Friday, 9 March 2012

Octavia Hill’s 'vision for society'

This month, Duck Island Cottage has been absorbed and fascinated by the life and work of Octavia Hill (1838-1912). Red Cross Garden, near Borough High Street, bears testimony to her campaigns and causes. On the long list of her achievements is co-founding the National Trust, (with Sir Robert Hunter and Canon Hardwicke Rawnsley), in 1895. Octavia was concerned by the impact of uncontrolled development and industrialisation; and the Trust was set up to act as guardian for the nation in the acquisition and protection of threatened coastline, buildings and countryside. 100 years on from Octavia’s death, it’s highly appropriate that in 2012 Open Garden Squares Weekend is being held in association with the National Trust. It’s also a great opportunity to re-consider the work of this campaigner for open spaces, par excellence.

Octavia Hill’s blue plaque on Bishop’s Hall overlooks her Red Cross Garden
(photo: Lucinda Blythe)
The first thing that strikes one is the scale of the garden. In the gloom of the densely packed streets of 19th-century Southwark, this would have been a spacious, green oasis, but it’s truly compact. Duck Island Cottage wonders what the residents of the 1880s would have made of the Shard, the garden’s towering neighbour, and the soaring heights of the City skyline just over the river.

Red Cross Garden is one element, along with Bishop’s Hall and six cottages (on the same site), in what is considered to be one of Octavia Hill’s finest environmental and social schemes. The Garden was laid out in 1887 and, along with paths, flowers, trees and a pond and a bandstand, it hosted the annual Southwark Flower Show, as well as numerous fetes and celebrations, including maypole dancing. The Hall likewise bustled with activities: it was the venue for working men’s clubs, women’s groups, concerts and plays, and the Army Cadets – the movement was founded here by Octavia. The cottages border the eastern flank of the garden, and provided an alternative to the cramped tenement buildings, which, at the time, stood across the road.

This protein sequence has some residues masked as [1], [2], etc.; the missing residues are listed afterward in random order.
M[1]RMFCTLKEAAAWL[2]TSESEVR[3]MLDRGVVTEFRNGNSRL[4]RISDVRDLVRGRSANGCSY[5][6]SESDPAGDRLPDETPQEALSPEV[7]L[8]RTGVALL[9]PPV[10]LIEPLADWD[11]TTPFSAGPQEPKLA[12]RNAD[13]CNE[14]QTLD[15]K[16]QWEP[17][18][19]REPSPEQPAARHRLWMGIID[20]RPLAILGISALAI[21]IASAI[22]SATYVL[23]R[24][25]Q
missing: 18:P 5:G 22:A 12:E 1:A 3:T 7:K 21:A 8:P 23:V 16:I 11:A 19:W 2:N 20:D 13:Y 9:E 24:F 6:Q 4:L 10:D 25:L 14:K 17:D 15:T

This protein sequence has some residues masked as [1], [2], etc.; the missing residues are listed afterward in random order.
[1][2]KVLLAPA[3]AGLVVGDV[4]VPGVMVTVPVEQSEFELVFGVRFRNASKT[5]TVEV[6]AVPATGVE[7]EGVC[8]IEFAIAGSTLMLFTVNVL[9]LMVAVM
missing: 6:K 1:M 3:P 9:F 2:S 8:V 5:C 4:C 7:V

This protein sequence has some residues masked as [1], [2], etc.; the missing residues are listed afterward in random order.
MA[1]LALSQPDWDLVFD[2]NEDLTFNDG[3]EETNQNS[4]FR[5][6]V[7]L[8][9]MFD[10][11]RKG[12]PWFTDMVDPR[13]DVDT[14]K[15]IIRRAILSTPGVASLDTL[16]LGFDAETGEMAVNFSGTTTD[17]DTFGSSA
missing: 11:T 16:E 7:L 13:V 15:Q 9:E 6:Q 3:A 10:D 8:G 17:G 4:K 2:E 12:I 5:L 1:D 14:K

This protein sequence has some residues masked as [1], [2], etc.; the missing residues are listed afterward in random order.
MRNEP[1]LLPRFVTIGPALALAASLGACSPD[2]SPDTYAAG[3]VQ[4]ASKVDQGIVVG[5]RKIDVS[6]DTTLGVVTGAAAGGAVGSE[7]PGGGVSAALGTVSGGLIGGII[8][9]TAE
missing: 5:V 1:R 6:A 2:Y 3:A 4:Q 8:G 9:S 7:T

The Cottages with their view of Red Cross Garden
(photo: Lucinda Blythe)
The original garden layout was lost to a simplistic design after World War II, but a restoration programme, with Heritage Lottery Fund and Southwark council backing, commenced in 1997 and was completed in 2005. The new design is true to the original, but is also a delightful community space. In a nod to Octavia’s own principles, recycled materials were used and the pond, originally designed only for fish, was excavated and is now both ornamental and a haven for wildlife.

Red Cross Garden is as relevant today as when created by Octavia Hill. Duck Island Cottage urges you to add it to your itinerary this June.
A mosaic with designs based on local schoolchildrens’ sketches created for the new garden
(photo: Lucinda Blythe)